Despite some resistance by employers, more and more companies are seeing the benefits of offering dental and vision care to employees. In addition, with more employees working from home, health and wellness are taking on a new perspective regarding health benefits, productivity, and the employer’s ability to offer competitive employee benefit packages.
According to the US Bureau of Labor Statistics (BLS), 40% of private industry employees had access to dental care, while only 28% had access to vision care benefits in 2021. However, research shows employees want dental and vision care benefits and the necessary health plan basics for some significant reasons.
The problem is dental and vision care are not mandated benefits, and employers don’t see a clear ROI. As a result, companies could be missing out on a big competitive advantage.
Unlike federally mandated benefits plans (Medicare, workers compensation, unemployment insurance, etc.), businesses are not obliged to offer dental and vision care benefits. However, in today’s competitive job market, more employers offer or are planning to provide dental and vision care benefits, not because they need to, but because it makes practical business sense.
What’s important to note is the growing interest by employees in these additional optional health benefits. It’s partly due to the impact of Covid 19 and growing nervousness about financial stability and the future.
Research by MetLife shows dental and vision care are the fourth and fifth benefits of most interest to employees after health benefits, 401(k)s and paid/unpaid leave. Employees see dental insurance as a must-have (70%) or a nice-to-have (25%). Likewise, employees view vision care as a must-have (67%) or a nice-to-have (25%).
Also on the must-have benefits radar for employees are life insurance (61%), disability insurance (51%), health savings accounts (46%), critical illness (44%), flex spending accounts (42%), accident insurance (42%), financial wellness (38%), hospital indemnity (38%), cancer insurance (35%), home insurance (32%), auto insurance (32%) and legal services (32%).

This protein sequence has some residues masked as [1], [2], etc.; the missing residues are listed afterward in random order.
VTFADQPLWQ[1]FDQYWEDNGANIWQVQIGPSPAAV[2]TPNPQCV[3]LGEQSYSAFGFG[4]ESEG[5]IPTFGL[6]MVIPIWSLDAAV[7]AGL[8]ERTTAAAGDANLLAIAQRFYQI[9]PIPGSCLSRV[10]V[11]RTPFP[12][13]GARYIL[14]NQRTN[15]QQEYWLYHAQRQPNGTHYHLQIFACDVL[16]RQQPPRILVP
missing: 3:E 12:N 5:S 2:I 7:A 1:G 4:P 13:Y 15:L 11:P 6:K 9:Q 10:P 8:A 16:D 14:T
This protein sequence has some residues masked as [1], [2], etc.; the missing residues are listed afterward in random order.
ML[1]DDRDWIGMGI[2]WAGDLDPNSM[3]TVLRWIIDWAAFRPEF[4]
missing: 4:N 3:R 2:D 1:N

Given the employee’s interest in these benefits, that’s a compelling reason for employers to take a closer look at vision and dental plans for employees.
When it comes to dental and vision care benefits, there may not be as big a gap between employers and employees at first glance.
According to the Dental Economics newsletter, employers see value in dental plans, but they want affordable, easy to manage, high-quality dental benefits programs.
The research showed the biggest employer barriers to offering dental plans included:
Overall, 82% of small businesses that do not currently offer a group dental plan intend to do so in the future. But, there is a difference between white-collar companies (62%) and blue-collar firms (90%). We suspect employers have similar views on the barriers to offering vision benefits.
Are employers shortsighted about vision care benefits? Many vision care plans limit benefits to a simple eye exam and a small reimbursement of prescription glasses every several years.
Employee Benefits News reports there are clear benefits to including better vision care benefits for employees:
Companies see a seven-dollar return for every dollar invested in vision care by improving vision plans which may add up to $2,700 per employee. Including access to prescription glasses and contact lenses, annual eye checkups, virtual eye exams, elective classes and other benefits may provide a surprising return on your investment.
Let’s look at the potential advantages of offering dental and vision benefits to your employees:
Many employers are beginning to see the potential group employee benefits of adding dental and vision care. Let Taylor Benefits help you design a cost-effective program, improve employee health, be attractive to your employees, and provide a competitive business advantage. We’re easy to reach through our website or by phone.
We’re ready to help! Call today: 800-903-6066